Jones was another of the English top flight’s great baddies and his seven early baths came in just 184 Premier League games – the fewest of any man to reach the mark.

Though Keane’s repeated clashes with another player even higher up on this list have gone down in Premier League folklore, we reckon the battle between Keane and Jones was spicier…

READ: Sorry Vieira, Roy Keane vs Vinnie Jones was the ultimate clash of the titans

=5. Alan Smith – 7 reds, 0.24 cards per game

The most violent of the former Manchester United players on this list is – somewhat surprisingly – Smith rather than Keane. As well as his seven reds coming in fewer appearances, he received bookings at a faster rate than his former team-mate.

Smith started off at Leeds, of course, making the move to Old Trafford in 2004, despite having previously said he’d never play for United.

At Old Trafford, he was converted into a combative midfielder, a role also he played for his third Premier League club, Newcastle. That transition undoubtedly contributed to the total.

=4. Lee Cattermole – 7 reds, 0.35 cards per game

With 0.35, former Sunderland man Cattermole has the highest cards per game ratio of any player in this top 20.

He particularly liked getting stuck into Newcastle and once even managed to get dismissed after the final whistle in a Tyne-Wear derby, seeing a straight red from Mike Dean for abusive language having already seen yellow for an over-zealous challenge on Jack Colback during the game.

3. Duncan Ferguson – 8 reds, 0.16 cards per game

We’re into the top three now and to start us off is – in our opinion – the most terrifying player in Premier League history.

Though there have been more theatrical villains – the likes of Keane, Jones and Cattermole all included – we reckon Big Dunc would have any of them if push really came to shove.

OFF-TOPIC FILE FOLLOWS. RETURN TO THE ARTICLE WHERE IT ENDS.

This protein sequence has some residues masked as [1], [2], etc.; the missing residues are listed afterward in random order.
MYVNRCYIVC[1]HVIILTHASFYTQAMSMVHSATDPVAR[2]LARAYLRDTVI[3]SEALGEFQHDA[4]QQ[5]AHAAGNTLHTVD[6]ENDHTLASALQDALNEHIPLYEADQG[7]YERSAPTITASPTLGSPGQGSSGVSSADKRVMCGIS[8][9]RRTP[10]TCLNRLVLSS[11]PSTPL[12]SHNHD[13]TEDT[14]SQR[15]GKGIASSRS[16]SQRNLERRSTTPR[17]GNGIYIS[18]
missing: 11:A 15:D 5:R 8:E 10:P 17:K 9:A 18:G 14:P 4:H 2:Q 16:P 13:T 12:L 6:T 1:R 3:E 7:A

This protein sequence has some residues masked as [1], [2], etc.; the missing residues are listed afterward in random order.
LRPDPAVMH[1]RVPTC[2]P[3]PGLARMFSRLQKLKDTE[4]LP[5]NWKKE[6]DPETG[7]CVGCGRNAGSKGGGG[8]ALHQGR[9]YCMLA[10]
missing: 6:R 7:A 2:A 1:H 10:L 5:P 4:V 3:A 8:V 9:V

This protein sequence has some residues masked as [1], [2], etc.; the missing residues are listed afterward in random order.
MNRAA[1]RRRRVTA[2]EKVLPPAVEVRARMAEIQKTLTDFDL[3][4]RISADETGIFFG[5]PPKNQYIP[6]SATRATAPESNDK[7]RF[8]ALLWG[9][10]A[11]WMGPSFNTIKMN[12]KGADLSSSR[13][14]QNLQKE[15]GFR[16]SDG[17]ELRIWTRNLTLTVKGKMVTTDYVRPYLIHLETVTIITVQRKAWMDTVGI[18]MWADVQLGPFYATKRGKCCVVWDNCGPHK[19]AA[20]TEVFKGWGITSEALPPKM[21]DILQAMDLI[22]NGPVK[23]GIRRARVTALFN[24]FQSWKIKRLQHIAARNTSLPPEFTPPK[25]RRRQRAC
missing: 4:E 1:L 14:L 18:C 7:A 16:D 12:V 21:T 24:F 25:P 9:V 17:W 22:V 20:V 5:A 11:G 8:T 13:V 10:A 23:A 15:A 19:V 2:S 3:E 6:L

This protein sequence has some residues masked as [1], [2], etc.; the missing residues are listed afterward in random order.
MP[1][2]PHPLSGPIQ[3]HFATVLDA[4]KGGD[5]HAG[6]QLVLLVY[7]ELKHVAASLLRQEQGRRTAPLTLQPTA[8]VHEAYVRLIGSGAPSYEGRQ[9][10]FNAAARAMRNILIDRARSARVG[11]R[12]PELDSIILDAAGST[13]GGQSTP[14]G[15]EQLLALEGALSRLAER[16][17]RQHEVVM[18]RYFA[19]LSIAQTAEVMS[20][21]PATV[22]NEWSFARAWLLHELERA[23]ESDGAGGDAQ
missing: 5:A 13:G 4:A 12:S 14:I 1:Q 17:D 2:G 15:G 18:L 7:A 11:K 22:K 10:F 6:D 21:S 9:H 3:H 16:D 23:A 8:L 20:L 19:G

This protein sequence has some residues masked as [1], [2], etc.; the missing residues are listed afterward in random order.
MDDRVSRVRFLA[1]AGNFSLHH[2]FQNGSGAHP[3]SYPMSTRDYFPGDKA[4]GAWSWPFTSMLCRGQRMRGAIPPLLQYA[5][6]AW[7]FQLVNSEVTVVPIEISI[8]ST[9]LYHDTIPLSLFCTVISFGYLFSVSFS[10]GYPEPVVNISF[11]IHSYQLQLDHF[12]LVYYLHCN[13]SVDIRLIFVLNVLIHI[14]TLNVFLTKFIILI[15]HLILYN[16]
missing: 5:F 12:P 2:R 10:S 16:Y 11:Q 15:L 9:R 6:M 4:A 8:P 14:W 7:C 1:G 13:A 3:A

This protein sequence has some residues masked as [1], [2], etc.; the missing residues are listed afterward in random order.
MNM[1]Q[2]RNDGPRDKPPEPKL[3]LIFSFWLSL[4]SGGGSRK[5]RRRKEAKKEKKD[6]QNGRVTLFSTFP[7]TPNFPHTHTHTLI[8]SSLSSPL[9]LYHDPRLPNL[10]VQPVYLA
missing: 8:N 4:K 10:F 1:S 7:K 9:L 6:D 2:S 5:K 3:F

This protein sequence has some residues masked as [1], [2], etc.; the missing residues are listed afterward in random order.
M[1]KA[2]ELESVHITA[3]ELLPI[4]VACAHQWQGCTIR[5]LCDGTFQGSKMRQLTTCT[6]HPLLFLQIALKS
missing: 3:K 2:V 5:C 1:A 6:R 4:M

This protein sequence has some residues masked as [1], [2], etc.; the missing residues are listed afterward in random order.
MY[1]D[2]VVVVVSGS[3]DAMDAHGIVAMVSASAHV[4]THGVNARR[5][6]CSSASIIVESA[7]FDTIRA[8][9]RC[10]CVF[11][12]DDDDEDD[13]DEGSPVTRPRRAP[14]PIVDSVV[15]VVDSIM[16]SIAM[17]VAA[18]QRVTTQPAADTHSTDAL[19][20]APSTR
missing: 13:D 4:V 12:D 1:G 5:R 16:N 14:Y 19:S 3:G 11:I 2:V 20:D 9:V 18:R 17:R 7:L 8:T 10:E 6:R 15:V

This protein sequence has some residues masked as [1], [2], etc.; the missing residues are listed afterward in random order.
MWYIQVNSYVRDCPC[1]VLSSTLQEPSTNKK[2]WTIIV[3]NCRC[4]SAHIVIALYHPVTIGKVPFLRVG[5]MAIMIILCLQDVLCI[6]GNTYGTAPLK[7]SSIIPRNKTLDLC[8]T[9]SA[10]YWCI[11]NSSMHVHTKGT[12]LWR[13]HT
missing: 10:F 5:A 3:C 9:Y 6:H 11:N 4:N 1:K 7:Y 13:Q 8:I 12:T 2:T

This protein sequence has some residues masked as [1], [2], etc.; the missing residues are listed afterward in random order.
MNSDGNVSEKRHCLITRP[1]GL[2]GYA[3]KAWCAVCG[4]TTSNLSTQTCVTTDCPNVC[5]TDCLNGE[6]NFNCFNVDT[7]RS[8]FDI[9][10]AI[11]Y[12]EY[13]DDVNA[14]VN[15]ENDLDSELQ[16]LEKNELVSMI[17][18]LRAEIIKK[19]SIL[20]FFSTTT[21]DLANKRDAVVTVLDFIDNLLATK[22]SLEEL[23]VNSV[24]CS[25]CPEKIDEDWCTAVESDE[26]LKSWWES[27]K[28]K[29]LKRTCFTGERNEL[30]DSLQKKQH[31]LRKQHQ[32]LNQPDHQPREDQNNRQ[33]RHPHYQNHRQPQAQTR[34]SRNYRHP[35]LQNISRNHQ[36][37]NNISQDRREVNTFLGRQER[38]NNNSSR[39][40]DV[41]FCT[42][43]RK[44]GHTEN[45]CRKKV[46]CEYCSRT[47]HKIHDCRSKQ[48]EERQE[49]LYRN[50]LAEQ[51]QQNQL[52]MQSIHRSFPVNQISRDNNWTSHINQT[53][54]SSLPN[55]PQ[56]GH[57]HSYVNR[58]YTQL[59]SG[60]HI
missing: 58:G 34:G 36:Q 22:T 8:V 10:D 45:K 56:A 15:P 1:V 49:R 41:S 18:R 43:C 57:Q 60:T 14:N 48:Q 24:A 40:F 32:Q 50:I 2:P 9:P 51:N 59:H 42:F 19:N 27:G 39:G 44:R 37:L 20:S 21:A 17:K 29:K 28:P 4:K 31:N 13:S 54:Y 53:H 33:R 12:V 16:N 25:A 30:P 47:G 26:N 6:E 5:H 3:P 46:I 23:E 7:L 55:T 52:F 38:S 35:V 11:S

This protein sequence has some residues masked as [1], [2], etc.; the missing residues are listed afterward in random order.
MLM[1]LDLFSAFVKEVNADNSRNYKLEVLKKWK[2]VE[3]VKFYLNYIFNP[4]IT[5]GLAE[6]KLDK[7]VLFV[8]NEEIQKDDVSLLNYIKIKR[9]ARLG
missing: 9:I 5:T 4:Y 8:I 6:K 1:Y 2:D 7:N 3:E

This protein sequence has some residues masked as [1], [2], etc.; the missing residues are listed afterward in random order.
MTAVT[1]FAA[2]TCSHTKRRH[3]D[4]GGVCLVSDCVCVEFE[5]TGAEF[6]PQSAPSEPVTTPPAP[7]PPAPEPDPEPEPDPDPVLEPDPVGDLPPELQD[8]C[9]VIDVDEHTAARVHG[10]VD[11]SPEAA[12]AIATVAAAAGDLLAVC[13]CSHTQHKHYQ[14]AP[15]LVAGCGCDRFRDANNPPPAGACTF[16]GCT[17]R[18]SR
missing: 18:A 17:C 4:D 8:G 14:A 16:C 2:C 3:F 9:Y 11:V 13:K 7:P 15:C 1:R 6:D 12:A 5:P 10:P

And of his eight dismissals, a record six were straight reds rather than two yellows. It was those pointy elbows, you know.

Duncan Disorderly’s most notorious moment came not in England but in Scotland while playing for Rangers, however.

During a game against Raith Rovers, he headbutted John McStay. The ref didn’t see it, so Ferguson was not sent off, but he was not so lucky after the game. As well as a 12-game ban, Ferguson was charged with assault and received a three-month prison sentence in October 1995.

2. Richard Dunne – 8 reds, 0.19 cards per game

Dunne was a one-man wrecking ball of a footballer.

In addition to having eight reds, he also tops the list of most Premier League own goals with an outstanding 10 – the same number as he managed at the right end of the pitch.

1. Patrick Vieira – 8 reds, 0.28 cards per game

The king of the hill when it comes to Premier League sendings off, we all doff our caps to the Arsenal legend.

Vieira was seemingly everywhere in the Gunners’ midfield during the peak of the Arsene Wenger glory years.

The master of winning the ball back and springing a counter, Vieira regularly made his way into the referees’ notebooks when his challenges edged over that line of acceptability. It is telling, perhaps, that five of his eight reds were a result of two yellows.

Despite the Frenchman going in a little too hard on occasion, there’s no doubt Arsenal missed his combativeness after he left.